Remove the chip gently by using a flat head screwdriver to pry it out of its socket from each end just like done in step 2 when removing the 6502 chip.

The Asteroids vector ROM chip is not used once the multigame is installed. It is suggested to save this chip in the Multigame antistatic bag. It may be needed for trouble shooting and if ever the Multigame kit is to be uninstalled and reverted back.



Step 6: Locate pin-20 of unpopulated socket at R3


Next to the vector eprom socket should be an unpopulated vector socket at board location R3. Counting carefully, locate pin-20 of this unpopulated socket. The unpopulated R3 vector rom socket layout has 24 pins. Use the photo as a guide. It is important that this signal is correctly located as the multigame vector wire will attach to this hole. This signal corresponds to schematic signal VROM1.

Tip: Prepare this hole for soldering. Using a solder sucker or solder braid, remove the solder in the hole of pin-20. This is best done before inserting the Multigame vector pcb in order to have full access to this pin. The vector daughter card will partially over this pin.




Step 7: Attach the VROM1 wire to the boardset


The short wire from the Asteroids Multigame vector board will need to be soldered to the asteroids PCB. This signal corresponds to schematic signal VROM1. This signal is an output of the 74LS139 chip at L3 pin-11. On most asteroids boards this signal is only accessible in two places. One where the signal originates directly on this 74LS139 chip and the other at pin-20 of the the unpopulated 24-pin vector socket as identified in the previous step. The VROM1 signal trace only follows the top of the PCB and there are no via holes on this signal trace. Solder this wire into the pin-20 hole of the unpopulated vector rom socket.

Solder the wire from the vector daughter card into this hole on the solder side of the PCB and clip off any excessive wire that pokes through. Inspect your work, checking to make sure the wire is in the correct pin location and that the solder joint is good and that there are no solder shorts or excess solder blobs.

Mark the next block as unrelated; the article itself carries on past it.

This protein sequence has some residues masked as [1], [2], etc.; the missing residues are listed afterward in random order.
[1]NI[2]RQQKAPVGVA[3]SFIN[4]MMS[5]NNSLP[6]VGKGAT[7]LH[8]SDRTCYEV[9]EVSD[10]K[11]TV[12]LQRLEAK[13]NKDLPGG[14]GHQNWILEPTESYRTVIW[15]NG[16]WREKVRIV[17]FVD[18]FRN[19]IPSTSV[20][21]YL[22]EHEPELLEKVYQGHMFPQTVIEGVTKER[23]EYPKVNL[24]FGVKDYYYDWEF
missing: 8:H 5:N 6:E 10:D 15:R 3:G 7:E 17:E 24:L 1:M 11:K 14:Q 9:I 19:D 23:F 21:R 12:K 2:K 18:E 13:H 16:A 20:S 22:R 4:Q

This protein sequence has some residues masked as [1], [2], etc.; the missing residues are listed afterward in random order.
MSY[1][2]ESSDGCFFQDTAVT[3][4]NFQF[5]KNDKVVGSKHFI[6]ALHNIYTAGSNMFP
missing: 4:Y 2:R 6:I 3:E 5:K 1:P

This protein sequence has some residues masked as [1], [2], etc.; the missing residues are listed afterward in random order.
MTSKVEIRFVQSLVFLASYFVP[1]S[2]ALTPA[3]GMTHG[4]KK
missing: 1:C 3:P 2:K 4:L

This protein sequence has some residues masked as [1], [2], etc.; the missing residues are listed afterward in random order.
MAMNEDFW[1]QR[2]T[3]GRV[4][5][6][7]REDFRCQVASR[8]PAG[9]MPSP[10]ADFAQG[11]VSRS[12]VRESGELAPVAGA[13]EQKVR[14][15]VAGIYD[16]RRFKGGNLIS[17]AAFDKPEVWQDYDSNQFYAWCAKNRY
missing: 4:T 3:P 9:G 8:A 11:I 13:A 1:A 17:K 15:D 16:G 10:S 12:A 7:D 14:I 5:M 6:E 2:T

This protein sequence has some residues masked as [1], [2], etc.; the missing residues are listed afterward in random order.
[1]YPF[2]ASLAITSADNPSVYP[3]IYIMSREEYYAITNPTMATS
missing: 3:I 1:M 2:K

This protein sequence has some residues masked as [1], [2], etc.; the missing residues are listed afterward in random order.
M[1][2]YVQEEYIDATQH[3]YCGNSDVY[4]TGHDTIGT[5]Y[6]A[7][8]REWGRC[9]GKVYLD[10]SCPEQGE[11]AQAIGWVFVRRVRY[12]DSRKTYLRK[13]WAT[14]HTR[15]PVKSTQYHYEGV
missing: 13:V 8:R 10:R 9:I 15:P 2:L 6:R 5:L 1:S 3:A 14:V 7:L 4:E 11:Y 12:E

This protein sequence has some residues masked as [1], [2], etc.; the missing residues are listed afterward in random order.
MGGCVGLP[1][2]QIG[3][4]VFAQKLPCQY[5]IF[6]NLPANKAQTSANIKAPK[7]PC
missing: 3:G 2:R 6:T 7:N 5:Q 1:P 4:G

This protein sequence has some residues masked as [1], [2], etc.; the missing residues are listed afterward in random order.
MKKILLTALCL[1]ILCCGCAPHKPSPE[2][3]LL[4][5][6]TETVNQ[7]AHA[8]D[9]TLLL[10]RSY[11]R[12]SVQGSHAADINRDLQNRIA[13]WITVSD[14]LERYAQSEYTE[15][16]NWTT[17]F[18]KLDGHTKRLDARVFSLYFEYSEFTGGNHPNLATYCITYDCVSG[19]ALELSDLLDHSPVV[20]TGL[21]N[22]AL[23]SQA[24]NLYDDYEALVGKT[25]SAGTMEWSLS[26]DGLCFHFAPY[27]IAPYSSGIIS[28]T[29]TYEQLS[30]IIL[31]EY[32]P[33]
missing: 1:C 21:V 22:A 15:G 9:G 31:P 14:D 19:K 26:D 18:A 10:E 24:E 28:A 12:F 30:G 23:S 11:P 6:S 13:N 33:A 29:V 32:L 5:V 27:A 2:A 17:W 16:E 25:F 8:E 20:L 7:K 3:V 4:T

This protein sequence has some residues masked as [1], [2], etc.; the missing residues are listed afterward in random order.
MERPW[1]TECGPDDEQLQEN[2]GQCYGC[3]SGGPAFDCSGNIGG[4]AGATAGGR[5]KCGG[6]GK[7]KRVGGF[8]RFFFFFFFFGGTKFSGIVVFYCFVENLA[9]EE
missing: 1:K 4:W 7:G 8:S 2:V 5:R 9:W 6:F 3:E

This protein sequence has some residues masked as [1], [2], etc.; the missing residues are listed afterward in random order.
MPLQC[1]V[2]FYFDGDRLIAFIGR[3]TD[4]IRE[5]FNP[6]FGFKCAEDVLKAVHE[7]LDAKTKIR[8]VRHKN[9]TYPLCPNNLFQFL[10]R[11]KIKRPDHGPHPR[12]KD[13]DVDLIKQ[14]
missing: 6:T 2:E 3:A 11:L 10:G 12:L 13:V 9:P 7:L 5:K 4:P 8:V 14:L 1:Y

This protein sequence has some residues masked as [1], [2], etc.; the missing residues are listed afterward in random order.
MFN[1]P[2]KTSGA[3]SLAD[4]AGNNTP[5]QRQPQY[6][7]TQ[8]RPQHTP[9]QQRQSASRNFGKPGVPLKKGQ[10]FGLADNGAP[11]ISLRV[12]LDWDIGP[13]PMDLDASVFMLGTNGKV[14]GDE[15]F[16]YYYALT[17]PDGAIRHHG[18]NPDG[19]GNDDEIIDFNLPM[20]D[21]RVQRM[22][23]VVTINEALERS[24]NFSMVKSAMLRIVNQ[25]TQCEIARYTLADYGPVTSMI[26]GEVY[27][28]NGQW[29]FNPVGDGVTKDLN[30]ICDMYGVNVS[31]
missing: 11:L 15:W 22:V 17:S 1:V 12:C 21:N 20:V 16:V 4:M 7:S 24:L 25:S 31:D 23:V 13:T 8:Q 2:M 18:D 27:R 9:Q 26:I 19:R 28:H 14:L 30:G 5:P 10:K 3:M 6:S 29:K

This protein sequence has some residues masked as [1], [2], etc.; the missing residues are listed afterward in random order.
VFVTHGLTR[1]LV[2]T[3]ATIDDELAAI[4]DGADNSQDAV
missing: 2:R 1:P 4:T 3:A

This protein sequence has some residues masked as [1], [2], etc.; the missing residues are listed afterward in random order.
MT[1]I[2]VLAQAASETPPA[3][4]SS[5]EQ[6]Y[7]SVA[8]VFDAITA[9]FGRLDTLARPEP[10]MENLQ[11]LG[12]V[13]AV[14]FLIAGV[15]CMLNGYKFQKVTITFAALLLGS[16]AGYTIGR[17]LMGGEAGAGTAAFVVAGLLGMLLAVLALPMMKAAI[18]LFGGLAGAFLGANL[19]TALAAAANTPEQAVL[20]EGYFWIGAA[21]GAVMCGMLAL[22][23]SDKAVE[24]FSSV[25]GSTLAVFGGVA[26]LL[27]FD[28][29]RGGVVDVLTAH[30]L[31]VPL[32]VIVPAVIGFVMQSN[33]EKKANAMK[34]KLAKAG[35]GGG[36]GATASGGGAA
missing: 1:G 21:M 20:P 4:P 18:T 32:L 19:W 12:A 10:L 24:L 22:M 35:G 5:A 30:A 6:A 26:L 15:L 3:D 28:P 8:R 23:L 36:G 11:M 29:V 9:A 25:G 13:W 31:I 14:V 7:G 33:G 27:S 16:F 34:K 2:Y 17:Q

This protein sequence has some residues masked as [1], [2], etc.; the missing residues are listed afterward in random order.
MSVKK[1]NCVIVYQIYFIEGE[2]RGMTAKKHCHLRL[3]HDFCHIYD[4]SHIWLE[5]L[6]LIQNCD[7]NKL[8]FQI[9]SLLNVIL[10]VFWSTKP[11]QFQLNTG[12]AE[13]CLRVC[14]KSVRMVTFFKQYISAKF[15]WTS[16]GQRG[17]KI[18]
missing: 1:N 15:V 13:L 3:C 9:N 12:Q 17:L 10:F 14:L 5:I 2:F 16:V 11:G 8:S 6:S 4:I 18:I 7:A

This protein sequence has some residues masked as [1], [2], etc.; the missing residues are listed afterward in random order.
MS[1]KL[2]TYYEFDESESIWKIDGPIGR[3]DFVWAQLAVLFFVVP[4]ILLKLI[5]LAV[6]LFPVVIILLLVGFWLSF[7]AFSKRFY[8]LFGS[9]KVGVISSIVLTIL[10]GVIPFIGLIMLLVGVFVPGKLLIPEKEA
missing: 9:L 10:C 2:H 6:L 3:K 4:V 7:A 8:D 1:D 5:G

Alternate location for VROM1 If for some reason the VROM1 signal (hole) is not accessible on the unpopulated vector socket, then the mulitgame vector wire will need be attached directly to pin-11 of the 74LS139 chip at L3. In this case carefully clean pin-11 of the 74LS139 chip. Then place (melt) a small solder dab on pin-11. Solder tin the vector wire on the multigame kit by placing a small solder dab on it. Then solder the vector wire to pin-11 of the 74LS139 making a strong physical and electrical connection. This alternate method should only be used if the VROM1 signal (hole) on the spare vector socket cannot be used.



Step 8: Insert the Vector board into the boardset



Install the vector daughter card into the N/P3 socket. Make sure no pins get inadvertently bent and make sure that no pins overlap the ends of the socket. At this point both Multigame pcbs should be installed into their respective sockets. You may want to use a few strips of tape to secure the wires to the board so that they do not easily get caught or snag on something. The long audio wire still needs to be attached and that is covered later.



Step 9: Locate the LM324 audio amp chip at P11


Locate the LM324 audio amp which is located in the audio section of the Asteroids board. On the most Asteroids boards, this chip is located at grid location P11. The audio wire from the Asteroids Multigame CPU board will connect to the schematic signal that is pin-9 of the LM324. This provides a connection between the POKEY chip on the Asteroids Multigame kit and the input to audio pre-amp on the Asteroids board. 


As seen in the schematic, this signal is also connected to several nearby resistors. Using the photos locate the cluster of 6 resistors that are connected to pin-9 of the LM324. Select one of those resistor and attach the long audio wire from the asteroids multigame to the common end shared by this group of resistors.


Tip: Since the audio wire is long, it is suggested to secure it to the Asteroids board or neatly tuck it around the chips such that it does not dangle or snag on anything. One way to do this, is to 'thread' the wire underneath a few components on its way from the kit to the LM324 audio area. Start at the kit, thread the wire through the GND test point at grid location J4. From there, thread the wire down and around the RAM chip at P3. Continuing toward the audio area, thread the wire underneath the electrolytic capacitor at C19 next to the DIP switch. Continuing toward the audio area there are several other capacitors which you can selectively thread the wire through until the wire is within a few inches of the LM324 area, Alternatively you can use tape or a glue gun to attach the wire to the pcb in order to keep things tidy.